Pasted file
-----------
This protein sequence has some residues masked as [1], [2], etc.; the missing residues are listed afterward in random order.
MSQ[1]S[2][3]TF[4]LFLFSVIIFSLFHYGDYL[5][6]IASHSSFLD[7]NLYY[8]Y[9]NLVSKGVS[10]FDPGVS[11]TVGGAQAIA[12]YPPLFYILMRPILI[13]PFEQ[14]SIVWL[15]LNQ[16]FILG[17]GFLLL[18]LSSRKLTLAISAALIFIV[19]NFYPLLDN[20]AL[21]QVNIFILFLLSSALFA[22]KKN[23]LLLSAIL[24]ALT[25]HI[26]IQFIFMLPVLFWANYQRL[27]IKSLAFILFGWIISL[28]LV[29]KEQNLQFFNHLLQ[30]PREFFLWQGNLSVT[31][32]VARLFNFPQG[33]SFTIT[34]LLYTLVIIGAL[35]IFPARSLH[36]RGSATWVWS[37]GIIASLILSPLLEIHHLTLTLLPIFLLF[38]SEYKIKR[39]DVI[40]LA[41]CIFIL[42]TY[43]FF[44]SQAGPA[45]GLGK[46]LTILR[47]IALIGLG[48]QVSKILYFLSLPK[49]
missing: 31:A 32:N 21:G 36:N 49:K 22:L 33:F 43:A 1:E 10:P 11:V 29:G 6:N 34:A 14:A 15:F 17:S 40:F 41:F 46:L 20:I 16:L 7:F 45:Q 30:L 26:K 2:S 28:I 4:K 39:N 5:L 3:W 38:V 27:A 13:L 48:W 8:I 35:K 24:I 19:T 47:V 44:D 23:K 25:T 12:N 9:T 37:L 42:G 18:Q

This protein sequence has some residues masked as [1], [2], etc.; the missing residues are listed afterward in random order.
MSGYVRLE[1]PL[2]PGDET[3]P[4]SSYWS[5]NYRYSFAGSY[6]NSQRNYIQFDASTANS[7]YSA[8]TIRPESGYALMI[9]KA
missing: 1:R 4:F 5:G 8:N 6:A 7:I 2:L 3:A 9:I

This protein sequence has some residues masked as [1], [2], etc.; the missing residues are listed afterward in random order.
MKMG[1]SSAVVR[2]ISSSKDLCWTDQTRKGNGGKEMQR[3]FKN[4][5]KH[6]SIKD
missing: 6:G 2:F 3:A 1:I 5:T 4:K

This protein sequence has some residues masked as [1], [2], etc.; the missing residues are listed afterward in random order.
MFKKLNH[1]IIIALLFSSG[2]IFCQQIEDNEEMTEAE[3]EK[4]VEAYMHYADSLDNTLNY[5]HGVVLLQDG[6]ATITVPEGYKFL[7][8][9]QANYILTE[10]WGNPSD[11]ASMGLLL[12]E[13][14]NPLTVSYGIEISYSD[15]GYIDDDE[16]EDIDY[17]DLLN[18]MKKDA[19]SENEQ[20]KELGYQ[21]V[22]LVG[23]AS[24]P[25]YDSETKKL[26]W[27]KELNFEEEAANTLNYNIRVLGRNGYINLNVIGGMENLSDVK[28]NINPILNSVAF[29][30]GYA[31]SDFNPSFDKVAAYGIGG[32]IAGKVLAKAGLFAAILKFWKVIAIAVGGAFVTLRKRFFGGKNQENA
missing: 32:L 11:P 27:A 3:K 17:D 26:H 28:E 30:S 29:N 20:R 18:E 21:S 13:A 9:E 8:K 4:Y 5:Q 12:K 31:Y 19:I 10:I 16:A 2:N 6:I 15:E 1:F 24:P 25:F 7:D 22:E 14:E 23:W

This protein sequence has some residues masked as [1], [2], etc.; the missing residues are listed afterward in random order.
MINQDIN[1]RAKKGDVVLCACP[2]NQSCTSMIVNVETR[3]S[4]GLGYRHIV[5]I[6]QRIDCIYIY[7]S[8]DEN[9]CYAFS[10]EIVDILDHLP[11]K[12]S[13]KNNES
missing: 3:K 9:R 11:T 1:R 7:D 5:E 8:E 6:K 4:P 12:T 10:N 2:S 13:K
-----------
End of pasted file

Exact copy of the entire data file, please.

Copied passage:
This protein sequence has some residues masked as [1], [2], etc.; the missing residues are listed afterward in random order.
MSQ[1]S[2][3]TF[4]LFLFSVIIFSLFHYGDYL[5][6]IASHSSFLD[7]NLYY[8]Y[9]NLVSKGVS[10]FDPGVS[11]TVGGAQAIA[12]YPPLFYILMRPILI[13]PFEQ[14]SIVWL[15]LNQ[16]FILG[17]GFLLL[18]LSSRKLTLAISAALIFIV[19]NFYPLLDN[20]AL[21]QVNIFILFLLSSALFA[22]KKN[23]LLLSAIL[24]ALT[25]HI[26]IQFIFMLPVLFWANYQRL[27]IKSLAFILFGWIISL[28]LV[29]KEQNLQFFNHLLQ[30]PREFFLWQGNLSVT[31][32]VARLFNFPQG[33]SFTIT[34]LLYTLVIIGAL[35]IFPARSLH[36]RGSATWVWS[37]GIIASLILSPLLEIHHLTLTLLPIFLLF[38]SEYKIKR[39]DVI[40]LA[41]CIFIL[42]TY[43]FF[44]SQAGPA[45]GLGK[46]LTILR[47]IALIGLG[48]QVSKILYFLSLPK[49]
missing: 31:A 32:N 21:G 36:N 49:K 22:L 33:F 43:A 1:E 10:P 11:V 29:G 6:N 34:A 14:A 15:F 17:S 40:F 41:F 46:L 20:I 16:L 7:F 45:Q 30:L 26:K 2:S 28:I 4:K 39:N 5:L 3:W 38:V 27:A 13:L 48:W 8:I 35:K 24:I 19:T 47:V 44:D 23:K 25:T 12:N 9:T 37:L 42:G 18:Q

This protein sequence has some residues masked as [1], [2], etc.; the missing residues are listed afterward in random order.
MSGYVRLE[1]PL[2]PGDET[3]P[4]SSYWS[5]NYRYSFAGSY[6]NSQRNYIQFDASTANS[7]YSA[8]TIRPESGYALMI[9]KA
missing: 1:R 4:F 5:G 8:N 6:A 7:I 2:L 3:A 9:I

This protein sequence has some residues masked as [1], [2], etc.; the missing residues are listed afterward in random order.
MKMG[1]SSAVVR[2]ISSSKDLCWTDQTRKGNGGKEMQR[3]FKN[4][5]KH[6]SIKD
missing: 6:G 2:F 3:A 1:I 5:T 4:K

This protein sequence has some residues masked as [1], [2], etc.; the missing residues are listed afterward in random order.
MFKKLNH[1]IIIALLFSSG[2]IFCQQIEDNEEMTEAE[3]EK[4]VEAYMHYADSLDNTLNY[5]HGVVLLQDG[6]ATITVPEGYKFL[7][8][9]QANYILTE[10]WGNPSD[11]ASMGLLL[12]E[13][14]NPLTVSYGIEISYSD[15]GYIDDDE[16]EDIDY[17]DLLN[18]MKKDA[19]SENEQ[20]KELGYQ[21]V[22]LVG[23]AS[24]P[25]YDSETKKL[26]W[27]KELNFEEEAANTLNYNIRVLGRNGYINLNVIGGMENLSDVK[28]NINPILNSVAF[29][30]GYA[31]SDFNPSFDKVAAYGIGG[32]IAGKVLAKAGLFAAILKFWKVIAIAVGGAFVTLRKRFFGGKNQENA
missing: 32:L 11:P 27:A 3:K 17:D 26:H 28:E 30:S 29:N 20:R 18:E 21:S 13:A 9:E 8:K 4:Y 5:Q 12:K 31:Y 19:I 10:I 16:A 2:N 6:I 15:E 1:F 24:P 25:F 7:D 22:E 14:E 23:W

This protein sequence has some residues masked as [1], [2], etc.; the missing residues are listed afterward in random order.
MINQDIN[1]RAKKGDVVLCACP[2]NQSCTSMIVNVETR[3]S[4]GLGYRHIV[5]I[6]QRIDCIYIY[7]S[8]DEN[9]CYAFS[10]EIVDILDHLP[11]K[12]S[13]KNNES
missing: 3:K 9:R 11:T 1:R 7:D 5:E 8:E 6:K 4:P 12:T 10:N 2:S 13:K